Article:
We’ve reached today the end of the book of the prophet Malachi, written about the year 400 b.c., two and a half thousand years ago. You will remember that the Malachi prophesied in the city of Jerusalem that had been rebuilt after the people had returned from their exile to Babylon. The temple and the city walls were rebuilt, but then nothing much had happened for over a hundred years, and the people were beginning to doubt that God really loved them. So their response to God was becoming increasingly half-hearted.
Let me begin by asking you a question. What do you think being a Christian is like? On balance, when you weigh up the pros and cons, is it in your advantage to be a Christian? Is it a good thing or is it overall a bad thing to do?
I've heard it said that when someone becomes a Christian, the last part of them to be converted is frequently their wallet. That was just as true in ancient Israel as it is today.
Do you ever look at the world, and everything that is broken within it, all the bad stuff that there, is the people who do horrendously bad things – and wonder why God does not fix it. Why does he not stamp out all the bad things? Why does he not intervene, and take off the stage of this world all the people who do really awful things?
The people of Malachi’s day had got tired of God. Or rather, they suspected God had got tired of them. I won’t recap the history in full this morning. I’ve shared the historical background of the book of Malachi on a number of weeks recently. suffice to say for today that a hundred years has passed since God did anything to show that he still loves his people, and so they are growing tired and cynical. They’re treating God cheaply. This comes out in a number of ways, but one of them is that they are treating marriage cheaply.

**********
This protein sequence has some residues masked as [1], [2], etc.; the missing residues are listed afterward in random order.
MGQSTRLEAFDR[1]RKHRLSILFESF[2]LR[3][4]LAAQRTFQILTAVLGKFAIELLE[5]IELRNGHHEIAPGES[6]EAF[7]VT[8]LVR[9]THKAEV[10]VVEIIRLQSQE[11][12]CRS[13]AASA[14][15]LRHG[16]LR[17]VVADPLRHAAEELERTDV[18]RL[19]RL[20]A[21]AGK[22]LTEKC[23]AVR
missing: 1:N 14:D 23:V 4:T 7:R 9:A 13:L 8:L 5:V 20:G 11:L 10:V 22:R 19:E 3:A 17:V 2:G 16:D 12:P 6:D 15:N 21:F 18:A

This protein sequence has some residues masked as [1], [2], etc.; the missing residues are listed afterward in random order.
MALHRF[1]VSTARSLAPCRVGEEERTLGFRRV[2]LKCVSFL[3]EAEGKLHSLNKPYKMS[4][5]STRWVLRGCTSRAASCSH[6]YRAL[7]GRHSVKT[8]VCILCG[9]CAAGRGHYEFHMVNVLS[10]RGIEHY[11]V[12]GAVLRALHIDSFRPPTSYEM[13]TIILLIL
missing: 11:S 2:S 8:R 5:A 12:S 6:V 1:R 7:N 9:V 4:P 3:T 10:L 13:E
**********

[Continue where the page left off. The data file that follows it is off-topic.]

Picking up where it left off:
If you were here last week, one of the things I said was that it is important that the people charged with passing on God’s word, God’s message to his people, do not duck or modify the things that God has to say but that are hard for us to accept or hear. Then we come from there to the material before us this morning, and I am immediately met with a passage that it is extremely tempting to skip, and to jump straight from halfway through Malachi 2 to the beginning of chapter 3.
Don’t you hate the politician’s answer? They don’t give you a straight answer to the question they’ve just been asked, because they worry about what you will think of them if they do.
When people who teach about God do this, it is tragic, because if there is a God nothing matters more than knowing what he’s like, than knowing what he requires of us, than knowing how we can get to be in his good books, than being able to be certain that we are in his good books and so we are secure for eternity.
We’re continuing to look at the gap that there is between God’s great love for, us his blessings to us, and our response to that.
It’s a good thing to think about at harvest time, because harvest is when we call to mind the rich blessings that God gives us in so many dimensions and areas of life. To do that, and then to look at what our response both should be and is, is a very fitting exercise to do.
So, we’re looking this morning at the mismatch between God’s great love for us, and our response to that love. So: I know in myself that God’s love is really very great. It’s a very big and wonderful thing. But if you were to read how much God loves us from how I respond to him, you would not get the impression that God’s love is very big and very wonderful. There’s this gap which is a big gap, and that’s what we’re thinking about.
That Bible reading is set in the world of animal sacrifice which means it seems a bit remote. It's hard for us to relate to, to connect to. We don't have animal sacrifices today and hopefully most of you think that's a very good thing indeed.